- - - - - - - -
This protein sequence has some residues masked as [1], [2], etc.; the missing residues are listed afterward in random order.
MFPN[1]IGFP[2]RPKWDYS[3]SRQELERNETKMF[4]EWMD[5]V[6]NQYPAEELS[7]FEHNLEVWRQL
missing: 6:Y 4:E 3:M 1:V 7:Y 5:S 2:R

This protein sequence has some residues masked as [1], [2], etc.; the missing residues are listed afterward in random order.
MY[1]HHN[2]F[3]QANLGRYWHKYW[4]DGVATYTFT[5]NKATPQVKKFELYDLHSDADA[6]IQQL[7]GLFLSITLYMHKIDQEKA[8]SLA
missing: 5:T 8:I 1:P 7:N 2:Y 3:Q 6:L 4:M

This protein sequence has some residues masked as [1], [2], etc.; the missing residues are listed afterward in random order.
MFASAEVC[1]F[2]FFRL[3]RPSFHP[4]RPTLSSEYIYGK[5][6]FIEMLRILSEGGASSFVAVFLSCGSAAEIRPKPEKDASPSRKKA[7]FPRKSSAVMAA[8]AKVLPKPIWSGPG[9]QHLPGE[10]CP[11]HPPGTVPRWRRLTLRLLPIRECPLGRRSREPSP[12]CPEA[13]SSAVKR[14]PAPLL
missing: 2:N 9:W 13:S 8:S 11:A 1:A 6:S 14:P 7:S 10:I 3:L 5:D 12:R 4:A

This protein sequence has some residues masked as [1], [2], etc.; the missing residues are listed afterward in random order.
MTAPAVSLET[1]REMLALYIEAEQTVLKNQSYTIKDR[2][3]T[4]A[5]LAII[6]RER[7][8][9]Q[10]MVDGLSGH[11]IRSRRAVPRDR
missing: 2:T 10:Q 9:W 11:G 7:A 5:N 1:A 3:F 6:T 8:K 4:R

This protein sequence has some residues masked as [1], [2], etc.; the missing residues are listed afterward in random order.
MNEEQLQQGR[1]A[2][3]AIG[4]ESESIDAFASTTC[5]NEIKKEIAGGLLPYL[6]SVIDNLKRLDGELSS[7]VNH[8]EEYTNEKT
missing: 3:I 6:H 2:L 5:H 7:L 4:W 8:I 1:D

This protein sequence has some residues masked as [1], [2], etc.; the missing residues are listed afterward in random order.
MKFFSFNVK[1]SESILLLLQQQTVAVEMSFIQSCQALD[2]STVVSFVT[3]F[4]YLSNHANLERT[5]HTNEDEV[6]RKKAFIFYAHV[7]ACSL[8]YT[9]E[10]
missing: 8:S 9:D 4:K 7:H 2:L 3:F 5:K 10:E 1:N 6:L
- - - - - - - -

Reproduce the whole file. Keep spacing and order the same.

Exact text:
This protein sequence has some residues masked as [1], [2], etc.; the missing residues are listed afterward in random order.
MFPN[1]IGFP[2]RPKWDYS[3]SRQELERNETKMF[4]EWMD[5]V[6]NQYPAEELS[7]FEHNLEVWRQL
missing: 6:Y 4:E 3:M 1:V 7:Y 5:S 2:R

This protein sequence has some residues masked as [1], [2], etc.; the missing residues are listed afterward in random order.
MY[1]HHN[2]F[3]QANLGRYWHKYW[4]DGVATYTFT[5]NKATPQVKKFELYDLHSDADA[6]IQQL[7]GLFLSITLYMHKIDQEKA[8]SLA
missing: 5:T 8:I 1:P 7:N 2:Y 3:Q 6:L 4:M

This protein sequence has some residues masked as [1], [2], etc.; the missing residues are listed afterward in random order.
MFASAEVC[1]F[2]FFRL[3]RPSFHP[4]RPTLSSEYIYGK[5][6]FIEMLRILSEGGASSFVAVFLSCGSAAEIRPKPEKDASPSRKKA[7]FPRKSSAVMAA[8]AKVLPKPIWSGPG[9]QHLPGE[10]CP[11]HPPGTVPRWRRLTLRLLPIRECPLGRRSREPSP[12]CPEA[13]SSAVKR[14]PAPLL
missing: 2:N 9:W 13:S 8:S 11:A 1:A 6:S 14:P 7:S 10:I 3:L 5:D 12:R 4:A

This protein sequence has some residues masked as [1], [2], etc.; the missing residues are listed afterward in random order.
MTAPAVSLET[1]REMLALYIEAEQTVLKNQSYTIKDR[2][3]T[4]A[5]LAII[6]RER[7][8][9]Q[10]MVDGLSGH[11]IRSRRAVPRDR
missing: 2:T 10:Q 9:W 11:G 7:A 5:N 1:A 3:F 6:T 8:K 4:R

This protein sequence has some residues masked as [1], [2], etc.; the missing residues are listed afterward in random order.
MNEEQLQQGR[1]A[2][3]AIG[4]ESESIDAFASTTC[5]NEIKKEIAGGLLPYL[6]SVIDNLKRLDGELSS[7]VNH[8]EEYTNEKT
missing: 3:I 6:H 2:L 5:H 7:L 4:W 8:I 1:D

This protein sequence has some residues masked as [1], [2], etc.; the missing residues are listed afterward in random order.
MKFFSFNVK[1]SESILLLLQQQTVAVEMSFIQSCQALD[2]STVVSFVT[3]F[4]YLSNHANLERT[5]HTNEDEV[6]RKKAFIFYAHV[7]ACSL[8]YT[9]E[10]
missing: 8:S 9:D 4:K 7:H 2:L 3:F 5:K 10:E 1:N 6:L